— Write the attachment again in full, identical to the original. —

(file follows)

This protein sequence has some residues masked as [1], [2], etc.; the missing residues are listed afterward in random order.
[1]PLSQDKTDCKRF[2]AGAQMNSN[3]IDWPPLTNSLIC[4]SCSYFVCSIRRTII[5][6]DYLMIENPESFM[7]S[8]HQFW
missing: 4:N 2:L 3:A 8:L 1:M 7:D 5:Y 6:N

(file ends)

This protein sequence has some residues masked as [1], [2], etc.; the missing residues are listed afterward in random order.
[1]PLSQDKTDCKRF[2]AGAQMNSN[3]IDWPPLTNSLIC[4]SCSYFVCSIRRTII[5][6]DYLMIENPESFM[7]S[8]HQFW
missing: 4:N 2:L 3:A 8:L 1:M 7:D 5:Y 6:N